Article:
It is a letter sent from New-England by Edward Winslow to his friend : "Brief and True Declaration of the Worth of that Plantation, and also certain useful directions for such as intend a voyage into New-England". We studied the text in order to introduce the lesson about Plymouth Colony.It sounds like something somebody made up - at least I've certainly never heard the expression and I wouldn't like to guess what a "bread-room" might be. Can you be a bit more specific about the text you found it in? Is it historical fiction, or an actual text written at some point in the past? If so, when? And in what context?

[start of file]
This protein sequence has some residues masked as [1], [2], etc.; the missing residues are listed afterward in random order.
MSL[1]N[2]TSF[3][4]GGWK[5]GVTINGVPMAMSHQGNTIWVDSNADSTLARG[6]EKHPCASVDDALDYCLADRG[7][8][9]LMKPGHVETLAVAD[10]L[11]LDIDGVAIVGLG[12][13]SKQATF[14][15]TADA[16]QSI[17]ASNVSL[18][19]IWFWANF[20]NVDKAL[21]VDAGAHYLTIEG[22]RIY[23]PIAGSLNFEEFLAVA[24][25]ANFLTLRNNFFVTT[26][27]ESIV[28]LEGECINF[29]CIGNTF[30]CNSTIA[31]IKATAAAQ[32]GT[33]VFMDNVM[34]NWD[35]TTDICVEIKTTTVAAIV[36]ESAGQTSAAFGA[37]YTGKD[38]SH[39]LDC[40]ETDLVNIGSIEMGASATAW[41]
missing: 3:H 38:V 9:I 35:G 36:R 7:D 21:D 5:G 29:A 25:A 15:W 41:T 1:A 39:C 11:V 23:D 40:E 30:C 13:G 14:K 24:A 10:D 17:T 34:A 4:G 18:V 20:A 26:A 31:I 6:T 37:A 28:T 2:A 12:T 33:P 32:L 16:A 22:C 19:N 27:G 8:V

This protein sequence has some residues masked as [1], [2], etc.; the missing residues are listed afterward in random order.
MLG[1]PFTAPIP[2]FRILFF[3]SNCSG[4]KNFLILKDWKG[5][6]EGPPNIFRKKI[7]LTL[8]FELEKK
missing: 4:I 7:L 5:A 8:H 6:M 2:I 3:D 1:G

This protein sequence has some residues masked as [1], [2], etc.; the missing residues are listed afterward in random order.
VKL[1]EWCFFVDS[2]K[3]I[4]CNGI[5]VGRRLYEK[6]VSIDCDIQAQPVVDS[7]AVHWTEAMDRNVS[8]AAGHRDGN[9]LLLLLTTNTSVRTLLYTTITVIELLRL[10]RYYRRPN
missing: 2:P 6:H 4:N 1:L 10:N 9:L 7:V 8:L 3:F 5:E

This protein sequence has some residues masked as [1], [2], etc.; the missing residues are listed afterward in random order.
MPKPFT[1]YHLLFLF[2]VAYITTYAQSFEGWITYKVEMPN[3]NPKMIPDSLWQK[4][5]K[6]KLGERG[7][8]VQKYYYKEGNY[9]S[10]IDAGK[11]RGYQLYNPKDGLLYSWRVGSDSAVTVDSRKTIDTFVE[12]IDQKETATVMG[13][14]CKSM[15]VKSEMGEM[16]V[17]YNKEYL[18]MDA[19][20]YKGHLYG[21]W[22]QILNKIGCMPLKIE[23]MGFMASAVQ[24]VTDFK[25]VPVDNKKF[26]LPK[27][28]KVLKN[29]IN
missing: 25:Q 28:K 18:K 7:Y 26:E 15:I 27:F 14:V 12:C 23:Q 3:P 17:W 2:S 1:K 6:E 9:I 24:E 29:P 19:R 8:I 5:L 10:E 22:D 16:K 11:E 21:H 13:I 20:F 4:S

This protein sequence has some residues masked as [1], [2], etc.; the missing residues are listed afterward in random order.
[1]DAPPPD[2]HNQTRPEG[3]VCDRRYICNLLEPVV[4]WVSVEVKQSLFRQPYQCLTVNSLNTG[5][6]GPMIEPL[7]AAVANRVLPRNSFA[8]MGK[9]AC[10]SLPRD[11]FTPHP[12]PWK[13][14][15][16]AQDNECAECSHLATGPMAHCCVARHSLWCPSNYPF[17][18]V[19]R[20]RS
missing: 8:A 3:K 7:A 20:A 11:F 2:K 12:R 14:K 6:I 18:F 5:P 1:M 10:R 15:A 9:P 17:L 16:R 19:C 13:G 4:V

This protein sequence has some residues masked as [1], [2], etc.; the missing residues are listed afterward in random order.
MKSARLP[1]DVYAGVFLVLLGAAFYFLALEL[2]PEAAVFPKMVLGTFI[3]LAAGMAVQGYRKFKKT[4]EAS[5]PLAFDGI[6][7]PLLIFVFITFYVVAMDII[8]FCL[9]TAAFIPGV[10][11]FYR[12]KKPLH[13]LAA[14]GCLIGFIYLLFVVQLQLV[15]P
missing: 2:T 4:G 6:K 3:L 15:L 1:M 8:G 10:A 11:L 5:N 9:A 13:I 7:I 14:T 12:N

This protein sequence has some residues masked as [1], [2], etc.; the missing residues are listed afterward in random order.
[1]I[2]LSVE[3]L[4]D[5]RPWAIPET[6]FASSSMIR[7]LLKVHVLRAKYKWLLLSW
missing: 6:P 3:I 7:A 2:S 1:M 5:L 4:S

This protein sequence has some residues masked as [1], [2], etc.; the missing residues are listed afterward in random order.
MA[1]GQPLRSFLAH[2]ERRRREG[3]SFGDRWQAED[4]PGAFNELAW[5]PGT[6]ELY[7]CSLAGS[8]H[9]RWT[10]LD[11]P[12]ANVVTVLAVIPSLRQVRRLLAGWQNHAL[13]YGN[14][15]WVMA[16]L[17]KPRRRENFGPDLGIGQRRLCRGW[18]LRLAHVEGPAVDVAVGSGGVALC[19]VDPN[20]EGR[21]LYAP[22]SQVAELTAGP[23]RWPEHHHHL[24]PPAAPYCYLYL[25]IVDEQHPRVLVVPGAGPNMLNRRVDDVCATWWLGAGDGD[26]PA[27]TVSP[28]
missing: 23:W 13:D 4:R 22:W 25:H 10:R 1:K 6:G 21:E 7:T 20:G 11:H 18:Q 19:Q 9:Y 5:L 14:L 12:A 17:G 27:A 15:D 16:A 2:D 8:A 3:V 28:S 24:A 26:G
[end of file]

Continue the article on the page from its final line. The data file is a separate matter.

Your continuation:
bread-room n. a room for keeping bread, esp. Naut[ical]. ‘a place parted off below the lower deck, close abaft, for keeping the bread’; also slang. = bread-basket n. 2.
1627 J. Smith Sea Gram. ii. 12 The Bread-roome is commonly vnder the Gun-roome.
1794 Ld. Hood in Ld. Nelson Disp. & Lett. (ed. 2) I. 483 (note), Put all you can get into your bread-room.